Rise and fall clauses are one way principals and contractors are seeking to mitigate pricing risk in the current market. Despite being used rarely in the decades leading up to the COVID pandemic, they have since seen a resurgence in commercial construction contracts.
1. When should you use a rise and fall clause?
Rise and fall clauses allow adjustments to a lump sum contract price to reflect changes in the contractor's costs over time.
On the one hand, a rise and fall clause will reduce the principal's certainty around the final cost of the works. This is because those parts of the price subject to the rise and fall mechanism will remain fluid until the end of the project, once the final cost is known.
On the other hand, they will reduce the contractor's risk in relation to its price, which may lead to more competitive pricing. Contractors will not have to 'price in' the risk of price escalations if the contract allows rise and fall adjustments.
Although they are prohibited in some jurisdictions for certain residential contracts, their use on commercial construction projects is unregulated. And while some features of these clauses are more common than others, there is no standard wording and no 'one-size-fits-all' approach.
2. What should your rise and fall clause apply to?
Rise and fall clauses can apply to labour costs, or materials costs, or both.
Usually rise and fall clauses are targeted so that they only apply to specific trade packages or types of materials (eg steel, timber etc). This is to preserve the general intention of a lump sum contract, so that as much of the price is fixed as possible. Where the intention is for the contractor to be paid its 'actual cost', a construction management contract or other similar arrangement would be used instead.
3. How does the rise and fall adjustment work?
Rise and fall clauses work in two ways.
The first is for the mechanism to compare the contractor's tendered costs with the contractor's actual costs. Typically the contractor's tendered costs for the relevant items would be disclosed in the contract, to reduce the potential for argument later. Where the rise and fall clause allows an adjustment for changes to labour rates, the adjustment mechanism would typically follow changes to national award rates.
The second approach, is for the mechanism to be based on a published index. The mechanism is usually expressed as a formula, and allows adjustments to the contract price to reflect changes in the relevant index. The Producer Price Indexes published by the Australian Bureau of Statistics are the most commonly used. When choosing an index, it is critical that you are specific about which index is to apply. It is also a good idea to have a fallback index (even if it is as simple as the Consumer Price Index published by the Australian Bureau of Statistics), in case your preferred index ceased to be published.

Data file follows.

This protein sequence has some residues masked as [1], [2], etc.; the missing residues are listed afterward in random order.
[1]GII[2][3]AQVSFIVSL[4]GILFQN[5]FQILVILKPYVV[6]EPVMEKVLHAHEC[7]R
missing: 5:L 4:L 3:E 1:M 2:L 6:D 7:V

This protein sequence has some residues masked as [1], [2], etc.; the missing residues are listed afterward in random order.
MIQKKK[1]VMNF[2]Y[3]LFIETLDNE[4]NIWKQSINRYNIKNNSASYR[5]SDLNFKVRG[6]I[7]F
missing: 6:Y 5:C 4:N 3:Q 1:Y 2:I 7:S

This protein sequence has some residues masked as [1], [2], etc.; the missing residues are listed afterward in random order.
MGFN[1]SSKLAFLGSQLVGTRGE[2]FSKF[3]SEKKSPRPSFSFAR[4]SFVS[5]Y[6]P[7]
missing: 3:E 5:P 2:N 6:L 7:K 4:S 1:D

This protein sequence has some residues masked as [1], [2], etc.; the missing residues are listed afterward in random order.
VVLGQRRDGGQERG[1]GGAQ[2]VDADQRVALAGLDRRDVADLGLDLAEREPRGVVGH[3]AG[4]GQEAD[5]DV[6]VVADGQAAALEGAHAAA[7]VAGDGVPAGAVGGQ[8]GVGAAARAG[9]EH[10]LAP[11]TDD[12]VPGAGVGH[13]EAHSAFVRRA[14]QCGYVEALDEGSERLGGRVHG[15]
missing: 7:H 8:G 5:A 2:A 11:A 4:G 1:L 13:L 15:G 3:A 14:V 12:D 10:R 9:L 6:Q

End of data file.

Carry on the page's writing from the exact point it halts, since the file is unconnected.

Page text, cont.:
An important drafting point is to consider when the comparison exercise is to be undertaken. For example, is the benchmark intended to be measured at the time of tender or the time of contract? This can make a big difference if there is a significant gap between the two.
Similarly, it is crucial to consider when, and how often, the adjustment mechanism is intended to apply.
It could be as regularly as monthly (if your chosen index is updated that often), quarterly, every 6 or 12 months or even as a one-off at the end of the project. Different permutations will have different commercial consequences and could produce significantly different outcomes, depending on market conditions.
Most contracts will contain barring provisions to prevent contractors from claiming additional costs outside of the agreed times.
4. Should there be a threshold before a rise and fall adjustment is allowed?
Principals who wish to limit the application of rise and fall clauses will often include a threshold before any adjustment can be made.
Two types of threshold are sometimes used.
First, some contracts will only allow rise and fall claims after a specified period has passed (eg 6 or 12 months after the contract has been signed).
Second, some contracts will only allow a rise and fall claim if there is a change in a relevant category of cost of at least [x]% and/or a change to the overall cost that may be the subject of rise and fall claims of at least [y]%.
If this second type of threshold is used, the rise and fall clause should specify whether the adjustment calculation is intended to apply to the entire cost, or just the amount that exceeds the threshold.
A percentage threshold that is too high (or a time threshold that is too long) can defeat the entire purpose of the rise and fall mechanism. Consequently, where a threshold is used, it is normally low.
5. What are the alternatives?
Although rise and fall clauses share some commonality with provisional sum mechanisms, they should not be confused.
Provisional sum clauses can seem initially attractive due to their simplicity, but dedicated rise and fall provisions are usually more precise. This tends to limit the potential for unexpected outcomes or future disputes. In addition, provisional sum mechanisms will often require adjustments to the contractor's margin, whereas rise and fall provisions generally do not.
Where principals wish to have greater transparency or control over project costs or are keen to avoid the potential for excessive risk pricing, early contractor involvement contracts are often used as an alternative to traditional lump sum engagements.